Reading time: 4 minutes

How to Set Up a Tax Maintenance Schedule to Re-assess Your Property Tax

Property taxes can be confusing. They vary based on the city, county and school district you’re located in, and frustratingly, they fluctuate often — sometimes every year.

To make matters worse, there’s seemingly no logic behind what you pay. One homeowner might pay two or even three times their neighbor, all because their home is “assessed” at a higher value.

Fortunately, as a homeowner, you have the power to appeal these assessments and, subsequently, lower your property taxes as a result. All it takes is enforcing a consistent tax maintenance schedule and:

  • Knowing your county’s property tax assessment timelines.
  • Filing an appeal for your property value.

While you can’t outright control what your taxes are, you can control what your property is valued at. By appealing the assessed value the county puts on your home, you may be able to lower that valuation and, thus the tax burden you pay on the home.

Property Tax Value

Not sure what your property tax value is? The starting point is the most recent sale for the property. The sale price of the property, together with the value and sales of other similar sized homes in the area, is what will influence your home’s overall assessed value. This value will then be used to determine your overall tax burden for the year.

A few notes on property values:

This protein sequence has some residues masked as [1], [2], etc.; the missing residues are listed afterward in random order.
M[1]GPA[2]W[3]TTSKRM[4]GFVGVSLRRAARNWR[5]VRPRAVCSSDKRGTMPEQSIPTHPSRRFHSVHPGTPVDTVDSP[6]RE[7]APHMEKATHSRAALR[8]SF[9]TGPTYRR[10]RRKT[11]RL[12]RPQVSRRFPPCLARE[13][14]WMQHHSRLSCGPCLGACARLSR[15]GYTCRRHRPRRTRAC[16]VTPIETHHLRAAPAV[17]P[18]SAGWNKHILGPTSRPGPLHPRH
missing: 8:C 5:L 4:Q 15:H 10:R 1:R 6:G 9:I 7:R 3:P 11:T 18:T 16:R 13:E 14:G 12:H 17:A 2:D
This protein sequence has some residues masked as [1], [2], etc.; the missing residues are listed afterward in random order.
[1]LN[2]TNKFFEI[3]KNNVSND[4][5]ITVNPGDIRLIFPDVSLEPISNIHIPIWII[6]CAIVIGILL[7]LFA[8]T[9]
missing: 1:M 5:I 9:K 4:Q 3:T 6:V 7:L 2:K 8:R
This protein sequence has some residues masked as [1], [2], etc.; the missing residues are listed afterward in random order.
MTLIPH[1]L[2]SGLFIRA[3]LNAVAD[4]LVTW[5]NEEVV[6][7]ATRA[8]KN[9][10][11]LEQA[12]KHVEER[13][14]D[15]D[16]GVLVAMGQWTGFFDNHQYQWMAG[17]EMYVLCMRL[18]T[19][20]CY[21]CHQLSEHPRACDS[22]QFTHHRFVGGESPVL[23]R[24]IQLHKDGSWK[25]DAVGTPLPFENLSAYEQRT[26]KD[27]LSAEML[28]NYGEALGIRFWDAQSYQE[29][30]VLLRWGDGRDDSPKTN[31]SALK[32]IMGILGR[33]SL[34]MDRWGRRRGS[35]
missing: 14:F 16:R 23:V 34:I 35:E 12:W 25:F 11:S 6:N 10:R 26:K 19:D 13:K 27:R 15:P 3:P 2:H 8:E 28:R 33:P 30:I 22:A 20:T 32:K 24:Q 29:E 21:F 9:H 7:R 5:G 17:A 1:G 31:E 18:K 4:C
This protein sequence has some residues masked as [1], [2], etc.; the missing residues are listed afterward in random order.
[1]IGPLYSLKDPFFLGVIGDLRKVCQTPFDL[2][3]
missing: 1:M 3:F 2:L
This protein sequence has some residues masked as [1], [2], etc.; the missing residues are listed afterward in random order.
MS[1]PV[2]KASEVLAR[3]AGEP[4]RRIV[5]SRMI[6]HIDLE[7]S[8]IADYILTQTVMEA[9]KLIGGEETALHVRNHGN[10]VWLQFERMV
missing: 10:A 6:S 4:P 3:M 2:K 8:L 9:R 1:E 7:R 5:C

1. Property values vary by home type. Condos, new construction, existing properties and other types of homes will differ — even in the same neighborhood.
  2. Property taxes are paid for the previous year. So if you buy a home today, you won’t pay taxes on the property until early next year.
  3. Your property tax value may change year over year. You likely won’t pay the same amount annually.

 

New properties — particularly those in new developments or communities — may see more fluctuation on property taxes, especially at the beginning. It typically takes 2 to 3 years to determine an appropriate value for these newer areas, so owners might see a relatively small tax bill up front and a significantly higher one a few years down the road.

Property Tax Deadlines

In Cook County, you’ll get your property tax bill in two installments. The first, which accounts for 55% of the previous year’s taxes, is due by Nov. 1 and is delinquent anytime after 5 p.m. on Dec. 10.

The second installment, which should include the entire remaining balance of your tax bill, is due by Feb. 1 and is delinquent after 5 p.m. April 10. The deadline to appeal your property value — and your tax bill — depends on your exact neighborhood. (See below for more detail)


How to Reduce Your Property Tax Bill

The first step to lowering your property value — and your tax burden — is to find the appeal deadline for your specific neighborhood. Check out the Cook County Assessor’s office for a full breakdown of deadlines.

Next, you’ll want to:

  • Ask your agent to access MLS and pull 5-10 recent home sales in your neighborhood — ideally they lowest-priced ones they can find. The homes should be similar in size, age and style to yours.
  • Pull the appropriate appeal forms for your property. You may want to work with a tax lawyer to ensure you’ve filled them out properly and gathered the right evidence, or you can opt to e-file your appeal on your own.
  • Wait to hear back from the assessor’s office. You may need to provide additional documentation or appear for an in-person hearing.

 

Typically, using a tax lawyer or property tax appeals expert is the best way to lower your tax burden. Keep in mind that they will likely charge a fee for their services. If they’re able to save you thousands in added taxes, though, it may be worth the investment.

Often tax appeals expert will charge a fee on your savings, so remember to ask if this formula can be applied to your case as well!